Why, thank you for that — in many ways, that is my principle in life. I often think it is not about the achievement, the titles, the wealth, but more so, what one might do with it. For me, The Billion Dollar Fund for Women represents a great time that the venture community has come together to realize the tremendous potential that women innovators have — and it is meaningful for me to be able to stimulate those important actions and conversations, to importantly put dollars behind smart, capable female founders that are solving compelling problems. There is a lot of talk about the gender pay gap, but not about the venture investment gap — where startup teams with at least one female founder globally only receive 17cents to a venture dollar! (Yes, that means the majority of venture funding in 2019 still goes to ALL- MALE teams)
This is despite the clear outperformance from years of data — First Round Capital in their 10-year project analyzed their portfolio companies and found that by having at least one female founder, teams outperformed by 63%.
Our goal with Phase 1 was met in under 8 months — to mobilize $1 billion dollars to be invested into women-founded companies by 2020; and we are so grateful for the support of over 70 partner funds in over 6 continents — with great names in our group which include government funds from Singapore (SG Innovate) to Canada (Grand Challenges Canada), to up and coming US-based funds such as Motley Fool Ventures, Astia Fund, and Fusion Fund. Our next goal is to forge deeper relationships in the community (the Limited Partners, and General Partners) to ensure the continued capacity to invest in women — stay tuned!
If you were given the chance to go back in time and advice your younger self what would you say to her?
To take it easy on yourself and trust that if you’re doing the right thing, all will turn out fine, and perhaps even better than you expected. Bad things happen, bad people do exist; but stay steadfast on your goal, shake it off and forge ahead. Good will always prevail, although you may not see it immediately. Sometimes, the dots connect backwards.
Biggest failure in life and what you’ve learnt from it?
I’ve made a lot of mistakes, but these days I refrain from framing them as one failure bigger than the other, as I think that can’t be healthy. Rather I see them as part of the journey, and realize that if I’m not making mistakes, I’m not trying either. Some of my most valuable lessons include the fact that people won’t remember what you say or do, they will remember how you made them feel — and importantly, as much as we love or hate it, our world is built off good relationships, and there’s no discounting that. Invest time into relationships.
Favorite female empowerment material?
Poetry by the legendary Maya Angelou — Phenomenal Woman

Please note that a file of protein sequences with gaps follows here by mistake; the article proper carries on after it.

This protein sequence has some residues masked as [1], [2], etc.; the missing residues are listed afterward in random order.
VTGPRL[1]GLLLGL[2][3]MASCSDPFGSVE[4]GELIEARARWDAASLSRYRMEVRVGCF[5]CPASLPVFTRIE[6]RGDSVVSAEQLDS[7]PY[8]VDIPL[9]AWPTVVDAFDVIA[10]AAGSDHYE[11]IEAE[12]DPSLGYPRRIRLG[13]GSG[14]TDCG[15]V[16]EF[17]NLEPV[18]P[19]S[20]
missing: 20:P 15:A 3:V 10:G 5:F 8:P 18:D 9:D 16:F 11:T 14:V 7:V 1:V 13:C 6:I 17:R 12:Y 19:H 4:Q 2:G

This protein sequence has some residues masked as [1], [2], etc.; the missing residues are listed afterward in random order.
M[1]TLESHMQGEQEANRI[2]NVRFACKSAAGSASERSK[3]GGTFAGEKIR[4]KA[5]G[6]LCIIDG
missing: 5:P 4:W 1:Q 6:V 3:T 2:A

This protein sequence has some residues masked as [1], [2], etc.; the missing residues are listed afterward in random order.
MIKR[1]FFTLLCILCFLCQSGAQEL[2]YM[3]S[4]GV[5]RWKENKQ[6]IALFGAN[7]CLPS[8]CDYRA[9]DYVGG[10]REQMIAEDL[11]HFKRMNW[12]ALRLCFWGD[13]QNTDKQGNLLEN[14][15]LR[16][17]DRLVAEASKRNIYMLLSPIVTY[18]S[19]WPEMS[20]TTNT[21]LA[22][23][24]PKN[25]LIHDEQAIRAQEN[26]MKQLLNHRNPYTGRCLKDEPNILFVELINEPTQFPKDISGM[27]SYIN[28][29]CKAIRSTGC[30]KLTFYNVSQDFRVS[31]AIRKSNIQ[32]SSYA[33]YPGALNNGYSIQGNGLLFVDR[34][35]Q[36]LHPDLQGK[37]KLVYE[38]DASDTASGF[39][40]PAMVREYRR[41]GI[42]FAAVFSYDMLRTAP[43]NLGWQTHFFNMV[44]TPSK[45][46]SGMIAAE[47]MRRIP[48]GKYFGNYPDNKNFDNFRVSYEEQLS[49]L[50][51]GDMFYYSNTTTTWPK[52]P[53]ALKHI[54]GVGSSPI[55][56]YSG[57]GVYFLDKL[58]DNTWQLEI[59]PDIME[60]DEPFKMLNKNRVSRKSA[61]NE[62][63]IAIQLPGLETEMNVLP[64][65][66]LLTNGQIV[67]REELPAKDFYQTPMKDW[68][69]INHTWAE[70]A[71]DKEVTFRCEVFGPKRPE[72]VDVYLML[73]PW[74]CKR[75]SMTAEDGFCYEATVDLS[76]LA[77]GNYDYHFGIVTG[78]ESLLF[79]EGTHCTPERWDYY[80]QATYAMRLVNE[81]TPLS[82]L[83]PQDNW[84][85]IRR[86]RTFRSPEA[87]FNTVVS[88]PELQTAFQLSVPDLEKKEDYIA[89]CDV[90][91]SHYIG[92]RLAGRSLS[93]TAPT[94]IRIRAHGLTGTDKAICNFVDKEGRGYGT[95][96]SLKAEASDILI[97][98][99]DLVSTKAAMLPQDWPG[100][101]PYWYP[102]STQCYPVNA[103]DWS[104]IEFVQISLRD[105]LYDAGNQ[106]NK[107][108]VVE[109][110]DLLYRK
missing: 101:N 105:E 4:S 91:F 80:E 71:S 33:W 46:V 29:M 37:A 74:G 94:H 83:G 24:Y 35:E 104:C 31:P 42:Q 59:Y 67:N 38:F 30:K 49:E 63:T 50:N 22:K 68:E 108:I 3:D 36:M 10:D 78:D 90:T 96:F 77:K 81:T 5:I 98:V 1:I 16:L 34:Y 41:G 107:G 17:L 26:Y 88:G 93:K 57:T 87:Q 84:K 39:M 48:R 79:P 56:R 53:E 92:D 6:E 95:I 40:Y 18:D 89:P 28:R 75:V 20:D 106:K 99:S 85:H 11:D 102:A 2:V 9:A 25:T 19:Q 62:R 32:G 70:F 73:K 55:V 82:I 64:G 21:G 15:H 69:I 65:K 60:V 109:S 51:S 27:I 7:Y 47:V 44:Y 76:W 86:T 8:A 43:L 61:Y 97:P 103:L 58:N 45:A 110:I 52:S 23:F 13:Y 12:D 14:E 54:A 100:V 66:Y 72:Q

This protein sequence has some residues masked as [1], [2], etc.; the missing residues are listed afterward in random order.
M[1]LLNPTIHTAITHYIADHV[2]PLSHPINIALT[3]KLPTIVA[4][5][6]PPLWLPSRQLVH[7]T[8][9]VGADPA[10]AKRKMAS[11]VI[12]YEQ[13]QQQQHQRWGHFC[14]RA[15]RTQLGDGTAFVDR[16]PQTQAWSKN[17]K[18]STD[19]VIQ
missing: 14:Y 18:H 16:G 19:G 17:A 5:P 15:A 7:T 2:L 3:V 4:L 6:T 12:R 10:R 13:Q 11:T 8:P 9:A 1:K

Now you understand
Just why my head’s not bowed.
I don’t shout or jump about
Or have to talk real loud.
When you see me passing,
It ought to make you proud.
It’s in the click of my heels,
The bend of my hair,
the palm of my hand,
The need for my care.
’Cause I’m a woman
Any word of advice for the young woman about to step out into the world?
To be brave and to live your own unique story. The world is certainly not a rosy place, but be optimistic and positive, because I certainly believe that when you do the right thing guided by principles and have the right attitude, the universe conspires in helping you to achieve what you want to.
And because you’re optimistic, when you’re disappointed, deal with it. Don’t ever give up. Don’t second-guess yourself. Remain hopeful, and live a life guided by your hopes and dreams, and not your fears.
What’s in your Bastet Noir cart?
The Michelle Dress that I am absolutely in love with (Can you tell?) And Hera Jumpsuit!
Oftentimes we underestimate our power as individuals, thinking that there’s not much we can do to make a real difference. What we don’t realize is the huge ripple effect our collective good deeds can have on society’s future. Because change, real change, the one that lifts a person up to affect an entire community has always been and will always be spearheaded by those who are brave enough to believe that they can change the world. Granted, it’s a gruesome and extremely long process, one which takes a lot of patience, but the results are always profoundly rewarding. And that ladies, is the pure brilliance behind Sarah’s existence and work. She simply makes the world better one step at a time.
We love strong, confident and self reliant women, so if you think you got what it takes, send us an email with your Instagram account and the story you’d like to share and you might just become Bastet Noir’s next cool face.